USC football practice notes: Tempo lessons on Day 11 (8/15)

Alicia de Artola/Reign of Troy
Alicia de Artola/Reign of Troy /
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Alicia de Artola/Reign of Troy
Alicia de Artola/Reign of Troy /

Day 11 of USC football Fall Camp put tempo at the forefront, looking to teach both offense and defense lessons about the speed of the game.

FALL CAMP. First Scrimmage Evaluations

The weapon that is tempo has become more and more of a fixture in football over the years. USC football was looking to harness it for a variety of lessons on Thursday as they completed Day 11 of Fall Camp practices.

PRACTICE NOTES: Offense wins OT, defense sees positives

In a second-consecutive practice with shells and shorts, the Trojans ran a longer-than-normal 11-on-11 tempo period, with JT Daniels leading the first team and Matt Fink commanding the second team.

What was normally a six rep affair was extended to eight reps with one goal in mind: Giving the team on both sides of the ball a taste of “reality.”

When all was said and done, head coach Clay Helton gathered his team into a huddle at midfield and preached to them about the importance of being able to harness and defend tempo.

“I said you guys, this is reality. This is college football,” Helton said. “This is how fast it’s played. This how good of condition you have to be in when you play a tempo team.”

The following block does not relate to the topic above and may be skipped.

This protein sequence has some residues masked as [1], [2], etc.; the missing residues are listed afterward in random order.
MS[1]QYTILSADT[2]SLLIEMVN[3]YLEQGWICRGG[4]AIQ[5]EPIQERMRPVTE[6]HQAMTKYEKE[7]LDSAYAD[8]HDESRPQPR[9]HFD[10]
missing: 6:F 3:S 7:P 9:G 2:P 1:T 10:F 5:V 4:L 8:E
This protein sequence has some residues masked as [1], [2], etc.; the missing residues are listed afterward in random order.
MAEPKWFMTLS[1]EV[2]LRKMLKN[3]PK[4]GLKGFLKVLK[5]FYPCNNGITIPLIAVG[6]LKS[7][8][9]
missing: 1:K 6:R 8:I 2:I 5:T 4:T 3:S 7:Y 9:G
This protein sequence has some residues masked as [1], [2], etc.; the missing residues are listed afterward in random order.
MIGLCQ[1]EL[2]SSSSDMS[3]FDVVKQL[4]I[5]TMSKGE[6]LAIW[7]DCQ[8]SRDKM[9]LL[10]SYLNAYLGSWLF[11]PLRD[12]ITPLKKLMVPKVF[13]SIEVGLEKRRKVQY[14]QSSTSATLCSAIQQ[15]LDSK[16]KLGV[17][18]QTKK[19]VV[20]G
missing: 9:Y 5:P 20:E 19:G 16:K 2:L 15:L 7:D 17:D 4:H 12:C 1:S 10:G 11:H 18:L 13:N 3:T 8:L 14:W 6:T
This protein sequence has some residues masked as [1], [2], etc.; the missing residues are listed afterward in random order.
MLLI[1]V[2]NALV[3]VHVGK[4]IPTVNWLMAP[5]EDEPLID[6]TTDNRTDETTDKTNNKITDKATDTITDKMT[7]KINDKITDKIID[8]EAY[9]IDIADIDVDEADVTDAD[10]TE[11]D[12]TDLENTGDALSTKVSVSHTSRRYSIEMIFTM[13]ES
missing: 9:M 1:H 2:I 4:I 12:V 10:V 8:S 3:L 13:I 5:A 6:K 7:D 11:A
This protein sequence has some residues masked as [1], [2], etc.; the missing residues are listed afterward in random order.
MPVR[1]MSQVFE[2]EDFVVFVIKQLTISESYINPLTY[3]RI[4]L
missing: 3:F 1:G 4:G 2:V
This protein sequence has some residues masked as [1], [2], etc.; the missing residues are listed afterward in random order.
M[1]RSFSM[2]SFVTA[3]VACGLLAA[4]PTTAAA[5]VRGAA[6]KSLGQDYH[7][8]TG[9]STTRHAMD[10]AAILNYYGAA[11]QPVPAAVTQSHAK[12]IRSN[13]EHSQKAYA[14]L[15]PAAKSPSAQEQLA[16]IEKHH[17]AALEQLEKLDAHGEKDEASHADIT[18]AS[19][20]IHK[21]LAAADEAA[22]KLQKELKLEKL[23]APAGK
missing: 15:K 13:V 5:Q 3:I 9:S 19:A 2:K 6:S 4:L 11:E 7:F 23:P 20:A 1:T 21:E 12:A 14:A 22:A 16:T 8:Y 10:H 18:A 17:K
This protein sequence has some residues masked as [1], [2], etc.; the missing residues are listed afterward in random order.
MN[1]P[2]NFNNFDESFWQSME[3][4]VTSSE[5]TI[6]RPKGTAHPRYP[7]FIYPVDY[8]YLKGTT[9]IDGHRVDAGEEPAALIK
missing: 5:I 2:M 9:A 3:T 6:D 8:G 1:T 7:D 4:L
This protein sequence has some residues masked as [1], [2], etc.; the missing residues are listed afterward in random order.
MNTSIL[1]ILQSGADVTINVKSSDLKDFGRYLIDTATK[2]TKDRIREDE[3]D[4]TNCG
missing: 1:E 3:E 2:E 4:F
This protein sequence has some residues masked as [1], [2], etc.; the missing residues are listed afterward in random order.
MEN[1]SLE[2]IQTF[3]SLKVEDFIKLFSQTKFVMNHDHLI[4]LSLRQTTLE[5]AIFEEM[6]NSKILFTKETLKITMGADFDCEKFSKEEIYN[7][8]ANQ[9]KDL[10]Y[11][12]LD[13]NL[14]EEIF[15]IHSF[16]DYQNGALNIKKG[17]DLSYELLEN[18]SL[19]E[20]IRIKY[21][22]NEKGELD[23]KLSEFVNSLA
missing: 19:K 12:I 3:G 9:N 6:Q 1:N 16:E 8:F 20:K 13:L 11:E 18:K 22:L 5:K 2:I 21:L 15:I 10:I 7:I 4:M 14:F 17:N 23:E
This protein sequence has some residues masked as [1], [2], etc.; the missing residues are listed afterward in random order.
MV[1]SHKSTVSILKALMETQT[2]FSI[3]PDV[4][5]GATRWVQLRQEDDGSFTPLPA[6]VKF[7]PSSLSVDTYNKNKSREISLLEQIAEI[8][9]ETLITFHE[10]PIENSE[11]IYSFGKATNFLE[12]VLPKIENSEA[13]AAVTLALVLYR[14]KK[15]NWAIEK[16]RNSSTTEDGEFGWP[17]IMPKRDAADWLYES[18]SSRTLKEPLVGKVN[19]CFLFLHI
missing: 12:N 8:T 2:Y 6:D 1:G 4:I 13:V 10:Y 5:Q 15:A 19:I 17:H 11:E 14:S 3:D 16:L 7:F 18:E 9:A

Adding a few reps to the script was designed to simulate the feel of a 10-play drive, including the need to substitute when the opportunity arises.

Helton praised the defense for recognizing when offensive coordinator Graham Harrell brought in his subs, taking the chance to platoon themselves.

It was also a chance for the offense to see how fast they could push it.

The results were mixed.

Daniels went 4-of-7 guiding the first team offense against the first team defense. He started out well enough, despite taking a sack from Christian Rector on the second play. He completed his first three passes to Michael Pittman, Tyler Vaughns, who made an impressive catch stretching to his maximum height to secure the ball, and Drake London.

Unfortunately the final four plays were less stellar. He missed Vaughns, then found Markese Stepp before a long throw to Pittman fell incomplete thanks in part to good defense by Chris Steele. His last attempt appeared to end in disaster when the pass inside was broken up and floated high into the air long enough for defensive lineman Brandon Pili to snatch it one-handed. Fortunately for the quarterback, yellow flags flew for pass interference at the point of the break up.

The second team defense also made it tough on the second team offense led by Matt Fink.

A handoff to Quincy Jountti went nowhere. A quick shot to Chase Locke was broken up by Kana’i Mauga, who impressed throughout the drive. He tagged Jountti down on his next run attempt then nearly intercepted Fink when he tried to find a receiver quickly inside. Instead he found only the linebacker, but the ball bounced off his hands.

Fink recovered to hold the ball himself on the next play before handing off to Kenan Christon for a decent gain. Then the quarterback hit Pittman on the outside and Locke over the middle to finish his series better than it started, 2-of-4 in all.

As with everything on the practice field, it was a potential learning experience.